"Lenders are scared, so they’re going to have overlays," Mark Goldman, a loan broker with C2 Financial Corp., told Bloomberg. "What you get, as a result, is the most conservative underwriting in 20 years."
Also contributing to the lack of demand has been the steep decline in prices. Millions of people who bought homes during the bubble now owe far more on their mortgages than their homes are worth, effectively trapping them there.
Research firm CoreLogic estimates that 23% of homeowners – 11 million U.S. households – are "underwater" on their mortgages by an average amount of $65,000. And CoreLogic says another 2.4 million households are close to the edge, with less than 5% of equity in their homes.
A Flood of Foreclosures
Then there are the foreclosures, another whammy from the lousy economy. Millions of people in economic distress simply can’t afford their mortgage payments anymore.
Not only do foreclosures add to the excess housing on the market, but the sales price of such distressed properties is 27% lower on average than a conventional sale. Foreclosures made up 28% of all U.S. residential sales in the first quarter of 2011.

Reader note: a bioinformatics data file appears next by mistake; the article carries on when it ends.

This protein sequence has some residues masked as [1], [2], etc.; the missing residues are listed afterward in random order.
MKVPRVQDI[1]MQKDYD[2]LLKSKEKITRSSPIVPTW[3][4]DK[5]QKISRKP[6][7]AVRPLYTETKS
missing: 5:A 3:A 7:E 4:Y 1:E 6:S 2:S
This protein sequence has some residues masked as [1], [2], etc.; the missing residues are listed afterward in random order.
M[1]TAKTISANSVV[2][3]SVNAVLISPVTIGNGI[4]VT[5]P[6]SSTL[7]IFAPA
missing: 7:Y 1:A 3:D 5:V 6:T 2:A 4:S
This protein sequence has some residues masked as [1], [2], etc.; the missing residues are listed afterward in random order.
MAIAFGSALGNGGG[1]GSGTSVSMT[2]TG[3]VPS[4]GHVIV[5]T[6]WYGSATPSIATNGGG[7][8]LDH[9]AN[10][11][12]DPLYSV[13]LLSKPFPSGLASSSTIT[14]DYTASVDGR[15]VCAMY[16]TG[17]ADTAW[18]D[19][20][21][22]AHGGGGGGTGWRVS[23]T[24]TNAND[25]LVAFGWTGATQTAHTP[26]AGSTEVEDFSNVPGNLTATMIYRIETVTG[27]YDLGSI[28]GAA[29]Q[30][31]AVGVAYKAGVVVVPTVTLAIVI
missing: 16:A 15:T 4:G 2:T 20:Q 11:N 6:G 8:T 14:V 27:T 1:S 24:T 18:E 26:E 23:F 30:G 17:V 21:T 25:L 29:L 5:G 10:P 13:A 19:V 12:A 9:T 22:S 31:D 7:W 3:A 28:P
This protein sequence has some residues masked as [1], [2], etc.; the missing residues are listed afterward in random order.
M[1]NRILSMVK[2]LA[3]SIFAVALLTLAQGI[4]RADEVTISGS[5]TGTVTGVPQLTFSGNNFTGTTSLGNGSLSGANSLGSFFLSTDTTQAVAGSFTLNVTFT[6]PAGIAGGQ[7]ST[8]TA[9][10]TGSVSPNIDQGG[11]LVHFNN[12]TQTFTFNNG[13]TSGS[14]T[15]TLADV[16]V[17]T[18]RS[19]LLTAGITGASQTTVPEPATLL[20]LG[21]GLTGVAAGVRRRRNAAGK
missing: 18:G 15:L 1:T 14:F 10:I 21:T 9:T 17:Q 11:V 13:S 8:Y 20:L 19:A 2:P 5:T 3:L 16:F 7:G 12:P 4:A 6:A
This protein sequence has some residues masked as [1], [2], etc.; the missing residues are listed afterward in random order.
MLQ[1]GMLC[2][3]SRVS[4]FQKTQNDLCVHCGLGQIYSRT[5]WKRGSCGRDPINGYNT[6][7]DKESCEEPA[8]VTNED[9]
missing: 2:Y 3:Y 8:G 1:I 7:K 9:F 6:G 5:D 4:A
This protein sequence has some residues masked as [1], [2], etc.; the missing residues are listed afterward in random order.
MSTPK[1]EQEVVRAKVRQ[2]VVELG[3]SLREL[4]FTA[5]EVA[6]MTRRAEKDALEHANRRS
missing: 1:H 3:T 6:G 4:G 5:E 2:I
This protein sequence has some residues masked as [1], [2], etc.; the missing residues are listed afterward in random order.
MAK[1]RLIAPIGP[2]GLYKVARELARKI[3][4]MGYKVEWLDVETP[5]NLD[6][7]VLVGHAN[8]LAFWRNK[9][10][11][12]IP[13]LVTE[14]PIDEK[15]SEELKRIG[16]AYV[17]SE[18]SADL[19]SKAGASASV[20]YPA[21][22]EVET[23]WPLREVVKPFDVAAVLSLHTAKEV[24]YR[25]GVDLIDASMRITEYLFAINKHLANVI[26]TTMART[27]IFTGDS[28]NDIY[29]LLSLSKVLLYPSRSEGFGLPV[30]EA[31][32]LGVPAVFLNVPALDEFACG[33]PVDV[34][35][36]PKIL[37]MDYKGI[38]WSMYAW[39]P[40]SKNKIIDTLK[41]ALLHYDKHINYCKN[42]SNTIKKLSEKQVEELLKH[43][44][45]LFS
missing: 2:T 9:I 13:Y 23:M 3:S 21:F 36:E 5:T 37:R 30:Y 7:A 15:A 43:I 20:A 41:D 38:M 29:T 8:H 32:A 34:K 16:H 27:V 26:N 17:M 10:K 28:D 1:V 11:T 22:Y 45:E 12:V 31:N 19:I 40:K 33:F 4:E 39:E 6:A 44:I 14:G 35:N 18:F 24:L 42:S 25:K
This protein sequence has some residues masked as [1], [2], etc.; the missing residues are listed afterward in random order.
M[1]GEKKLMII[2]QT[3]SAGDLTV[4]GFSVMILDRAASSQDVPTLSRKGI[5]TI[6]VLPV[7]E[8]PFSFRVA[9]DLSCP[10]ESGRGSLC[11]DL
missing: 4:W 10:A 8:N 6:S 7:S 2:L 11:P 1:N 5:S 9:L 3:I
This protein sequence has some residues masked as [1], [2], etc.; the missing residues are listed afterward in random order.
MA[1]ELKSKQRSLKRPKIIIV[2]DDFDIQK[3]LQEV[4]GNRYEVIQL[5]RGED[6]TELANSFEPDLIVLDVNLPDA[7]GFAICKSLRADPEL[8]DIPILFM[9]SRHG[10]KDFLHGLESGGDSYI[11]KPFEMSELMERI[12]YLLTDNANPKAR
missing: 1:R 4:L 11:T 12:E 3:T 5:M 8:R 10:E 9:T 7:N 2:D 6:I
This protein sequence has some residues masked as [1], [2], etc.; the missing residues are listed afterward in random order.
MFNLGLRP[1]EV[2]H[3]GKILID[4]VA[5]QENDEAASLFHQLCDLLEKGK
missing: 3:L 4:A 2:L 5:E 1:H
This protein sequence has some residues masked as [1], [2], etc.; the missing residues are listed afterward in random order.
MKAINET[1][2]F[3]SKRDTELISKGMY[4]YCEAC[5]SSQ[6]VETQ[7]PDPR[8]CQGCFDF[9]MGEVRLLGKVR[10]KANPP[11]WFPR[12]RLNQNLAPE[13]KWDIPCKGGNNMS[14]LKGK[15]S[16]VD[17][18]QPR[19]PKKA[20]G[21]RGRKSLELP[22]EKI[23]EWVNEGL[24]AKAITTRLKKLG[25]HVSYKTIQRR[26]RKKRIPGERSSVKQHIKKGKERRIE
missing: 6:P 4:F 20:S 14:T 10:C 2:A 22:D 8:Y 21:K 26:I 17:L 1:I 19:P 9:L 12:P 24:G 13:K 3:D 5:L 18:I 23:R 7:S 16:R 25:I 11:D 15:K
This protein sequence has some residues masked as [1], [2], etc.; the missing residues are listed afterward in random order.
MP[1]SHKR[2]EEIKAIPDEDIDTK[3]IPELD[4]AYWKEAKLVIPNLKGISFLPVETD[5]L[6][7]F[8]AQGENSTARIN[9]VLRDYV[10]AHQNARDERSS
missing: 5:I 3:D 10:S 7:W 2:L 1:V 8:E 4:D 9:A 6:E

While some have taken heart that the number of foreclosures has been cut almost in half this year, the reality is that the flood has simply slowed down – partly because of the fallout from the revelation of fraudulent robo-signing practices late last year, and partly because banks have adopted a more orderly approach.
But the respite in the number of foreclosures now will ultimately prolong the arrival of a housing market rebound.
"According to our numbers, if you just look at the properties in foreclosure or on the banks’ books, it will take us three years to work through that inventory at the current rate of sales," Rick Sharga, senior vice president of RealtyTrac, told MSN Real Estate.
For the indefinite future, expect more of the same: stabilizing sales and prices, but no real housing market rebound, except perhaps in the few scattered markets that suffered most from the bursting of the bubble.
"Supply is a foregone conclusion to stay high for the next couple of years as foreclosure inventory continues to be there on the resale market,"Richard Dugas, chief executive officer at homebuilder PulteGroup Inc. (NYSE: PHM), said in a teleconference last month. "We’re not predicting that it gets better anytime soon."
This article was republished with permission from Money Morning.